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Old 07-11-2012, 09:46 PM   #4
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Based on the title, I thought you were looking to barter.
What have you got in mind?
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Old 07-11-2012, 10:01 PM   #5
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You think it will hold out for that long? I wanted to do the same thing, my son was just born on June 16th but I didn't have faith in something aging that long and tasting good.

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Old 07-11-2012, 10:13 PM   #6
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Very cool idea. I think you should up the gravity and hops if you are set on making this go the distance. A wine or mead might be a better choice.

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Old 07-11-2012, 10:23 PM   #7
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Very cool idea. I think you should up the gravity and hops if you are set on making this go the distance.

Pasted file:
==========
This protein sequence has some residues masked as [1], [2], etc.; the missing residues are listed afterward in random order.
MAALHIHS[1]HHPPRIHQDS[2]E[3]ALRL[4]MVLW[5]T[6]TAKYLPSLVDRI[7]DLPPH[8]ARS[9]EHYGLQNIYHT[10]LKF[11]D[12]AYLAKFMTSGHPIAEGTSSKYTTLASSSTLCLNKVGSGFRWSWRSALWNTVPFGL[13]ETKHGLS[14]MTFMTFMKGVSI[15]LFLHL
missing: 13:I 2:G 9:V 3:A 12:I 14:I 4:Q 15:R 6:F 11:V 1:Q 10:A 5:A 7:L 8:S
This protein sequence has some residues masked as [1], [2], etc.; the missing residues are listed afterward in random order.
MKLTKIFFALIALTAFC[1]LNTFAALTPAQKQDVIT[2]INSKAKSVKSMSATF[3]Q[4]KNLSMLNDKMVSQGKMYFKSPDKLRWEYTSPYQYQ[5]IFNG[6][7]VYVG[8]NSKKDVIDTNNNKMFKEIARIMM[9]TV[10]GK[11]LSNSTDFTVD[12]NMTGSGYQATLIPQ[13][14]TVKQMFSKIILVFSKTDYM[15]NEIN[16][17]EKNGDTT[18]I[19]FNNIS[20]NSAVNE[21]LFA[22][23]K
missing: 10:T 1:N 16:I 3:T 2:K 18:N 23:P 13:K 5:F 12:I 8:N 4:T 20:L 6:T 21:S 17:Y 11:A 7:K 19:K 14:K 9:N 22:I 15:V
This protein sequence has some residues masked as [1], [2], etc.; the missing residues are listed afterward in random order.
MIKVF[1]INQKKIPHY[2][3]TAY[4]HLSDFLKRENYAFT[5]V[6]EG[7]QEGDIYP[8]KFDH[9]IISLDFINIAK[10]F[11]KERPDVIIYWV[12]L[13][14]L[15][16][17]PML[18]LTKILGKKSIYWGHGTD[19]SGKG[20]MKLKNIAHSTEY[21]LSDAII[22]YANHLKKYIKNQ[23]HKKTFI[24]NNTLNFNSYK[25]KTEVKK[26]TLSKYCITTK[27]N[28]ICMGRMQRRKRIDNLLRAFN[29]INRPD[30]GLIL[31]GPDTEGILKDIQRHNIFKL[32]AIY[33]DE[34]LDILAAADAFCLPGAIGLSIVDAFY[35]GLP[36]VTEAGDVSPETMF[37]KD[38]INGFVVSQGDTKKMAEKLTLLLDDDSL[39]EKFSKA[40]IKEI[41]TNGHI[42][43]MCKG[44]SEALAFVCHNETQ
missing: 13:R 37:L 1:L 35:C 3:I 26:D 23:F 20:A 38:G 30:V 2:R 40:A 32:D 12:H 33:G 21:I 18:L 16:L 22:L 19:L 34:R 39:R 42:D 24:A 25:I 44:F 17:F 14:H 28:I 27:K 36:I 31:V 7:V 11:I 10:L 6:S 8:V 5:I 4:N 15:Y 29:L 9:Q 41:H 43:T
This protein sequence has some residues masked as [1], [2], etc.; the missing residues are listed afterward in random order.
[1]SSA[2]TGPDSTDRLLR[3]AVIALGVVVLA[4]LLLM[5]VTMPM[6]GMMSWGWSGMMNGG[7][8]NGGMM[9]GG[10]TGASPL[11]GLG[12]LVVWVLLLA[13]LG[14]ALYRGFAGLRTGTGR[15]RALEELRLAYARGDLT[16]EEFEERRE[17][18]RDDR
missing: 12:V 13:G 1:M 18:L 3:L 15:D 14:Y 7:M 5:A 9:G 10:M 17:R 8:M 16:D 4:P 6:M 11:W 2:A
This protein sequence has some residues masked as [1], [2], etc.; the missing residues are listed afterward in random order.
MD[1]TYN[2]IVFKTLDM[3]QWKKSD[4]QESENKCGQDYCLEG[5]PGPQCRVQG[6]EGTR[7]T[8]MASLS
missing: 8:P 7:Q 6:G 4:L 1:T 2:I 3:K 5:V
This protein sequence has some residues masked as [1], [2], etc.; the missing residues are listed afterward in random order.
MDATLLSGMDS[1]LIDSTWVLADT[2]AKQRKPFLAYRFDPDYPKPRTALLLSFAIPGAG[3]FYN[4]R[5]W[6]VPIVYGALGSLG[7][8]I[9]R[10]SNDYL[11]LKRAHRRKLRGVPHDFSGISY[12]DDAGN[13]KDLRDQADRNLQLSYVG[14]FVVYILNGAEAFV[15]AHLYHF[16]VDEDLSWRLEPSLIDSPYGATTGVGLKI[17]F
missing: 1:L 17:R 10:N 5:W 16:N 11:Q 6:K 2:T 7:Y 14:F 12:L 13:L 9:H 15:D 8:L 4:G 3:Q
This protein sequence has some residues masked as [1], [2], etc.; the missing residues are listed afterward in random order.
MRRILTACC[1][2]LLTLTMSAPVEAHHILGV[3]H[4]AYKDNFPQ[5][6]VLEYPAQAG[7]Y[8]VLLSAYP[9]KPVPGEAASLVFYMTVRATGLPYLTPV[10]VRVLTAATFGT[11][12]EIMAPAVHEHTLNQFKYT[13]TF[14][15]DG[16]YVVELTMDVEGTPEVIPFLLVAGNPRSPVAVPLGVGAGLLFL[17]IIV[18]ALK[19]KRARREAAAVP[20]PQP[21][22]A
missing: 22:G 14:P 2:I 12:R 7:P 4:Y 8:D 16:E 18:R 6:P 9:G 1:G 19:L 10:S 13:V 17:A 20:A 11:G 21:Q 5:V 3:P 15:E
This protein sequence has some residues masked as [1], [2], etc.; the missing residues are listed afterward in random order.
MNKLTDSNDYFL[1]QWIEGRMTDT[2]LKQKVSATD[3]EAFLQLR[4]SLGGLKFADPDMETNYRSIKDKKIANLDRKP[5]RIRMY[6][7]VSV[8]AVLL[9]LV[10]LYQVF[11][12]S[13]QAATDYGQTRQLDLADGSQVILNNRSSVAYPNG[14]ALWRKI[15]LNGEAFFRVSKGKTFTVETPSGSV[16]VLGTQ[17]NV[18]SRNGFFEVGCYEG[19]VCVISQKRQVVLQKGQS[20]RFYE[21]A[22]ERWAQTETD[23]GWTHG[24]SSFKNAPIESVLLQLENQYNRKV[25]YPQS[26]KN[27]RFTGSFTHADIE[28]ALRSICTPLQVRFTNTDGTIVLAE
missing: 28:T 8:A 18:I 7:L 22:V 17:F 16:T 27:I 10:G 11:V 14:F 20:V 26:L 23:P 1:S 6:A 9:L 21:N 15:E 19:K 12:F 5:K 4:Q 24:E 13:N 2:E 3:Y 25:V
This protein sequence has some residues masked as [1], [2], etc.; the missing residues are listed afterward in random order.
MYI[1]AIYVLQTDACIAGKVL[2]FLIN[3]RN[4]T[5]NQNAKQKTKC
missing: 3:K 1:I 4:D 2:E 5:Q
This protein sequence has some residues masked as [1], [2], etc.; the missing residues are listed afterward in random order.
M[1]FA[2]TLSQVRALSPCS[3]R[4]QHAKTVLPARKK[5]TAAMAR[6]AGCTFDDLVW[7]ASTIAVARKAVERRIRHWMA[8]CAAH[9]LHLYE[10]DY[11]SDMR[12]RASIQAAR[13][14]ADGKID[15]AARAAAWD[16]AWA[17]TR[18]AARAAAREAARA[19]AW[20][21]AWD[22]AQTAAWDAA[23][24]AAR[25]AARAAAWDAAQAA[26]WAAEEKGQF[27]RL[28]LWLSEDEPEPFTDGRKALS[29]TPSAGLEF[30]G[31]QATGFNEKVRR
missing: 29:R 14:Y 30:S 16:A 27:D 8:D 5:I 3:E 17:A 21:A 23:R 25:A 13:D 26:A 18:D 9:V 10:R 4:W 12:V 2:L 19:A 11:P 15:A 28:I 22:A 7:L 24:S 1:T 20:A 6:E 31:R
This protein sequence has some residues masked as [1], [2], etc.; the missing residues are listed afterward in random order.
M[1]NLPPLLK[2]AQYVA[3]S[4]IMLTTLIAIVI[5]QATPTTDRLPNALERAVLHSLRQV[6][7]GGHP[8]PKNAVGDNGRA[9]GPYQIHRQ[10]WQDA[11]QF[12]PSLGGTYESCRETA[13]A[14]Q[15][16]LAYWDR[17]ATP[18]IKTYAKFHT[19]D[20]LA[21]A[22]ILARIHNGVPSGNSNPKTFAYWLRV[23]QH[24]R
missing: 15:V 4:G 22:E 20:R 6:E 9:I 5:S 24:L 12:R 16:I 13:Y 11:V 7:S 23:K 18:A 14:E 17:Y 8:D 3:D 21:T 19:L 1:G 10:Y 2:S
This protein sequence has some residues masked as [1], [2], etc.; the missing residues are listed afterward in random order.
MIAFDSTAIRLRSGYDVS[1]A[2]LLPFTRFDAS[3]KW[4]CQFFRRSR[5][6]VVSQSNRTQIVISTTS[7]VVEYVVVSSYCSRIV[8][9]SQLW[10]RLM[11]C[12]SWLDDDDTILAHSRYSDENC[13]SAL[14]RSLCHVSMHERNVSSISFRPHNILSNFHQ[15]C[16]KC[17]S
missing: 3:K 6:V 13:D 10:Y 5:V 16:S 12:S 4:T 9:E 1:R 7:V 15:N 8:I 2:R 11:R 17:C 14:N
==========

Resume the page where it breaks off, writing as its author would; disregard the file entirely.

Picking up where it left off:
+1. look into brewing a 10-12% barleywine, and up those IBUs. you could crank 'em up to over 100, they'll be well faded by the time you crack one open.
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Drinking: a chocolate oatmeal stout, a belgian imperial stout, a Vertical Epic 09.09.09 clone
Fermenting: a split-batch belgian blond/saison
Aging: an oud bruin, a BDSA/Dubbel thingy, a soured Saison, my "Wild Oats" brett/sour, and some other stuff i can't think of at the moment...
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Old 07-11-2012, 10:44 PM   #8
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You think it will hold out for that long? I wanted to do the same thing, my son was just born on June 16th but I didn't have faith in something aging that long and tasting good.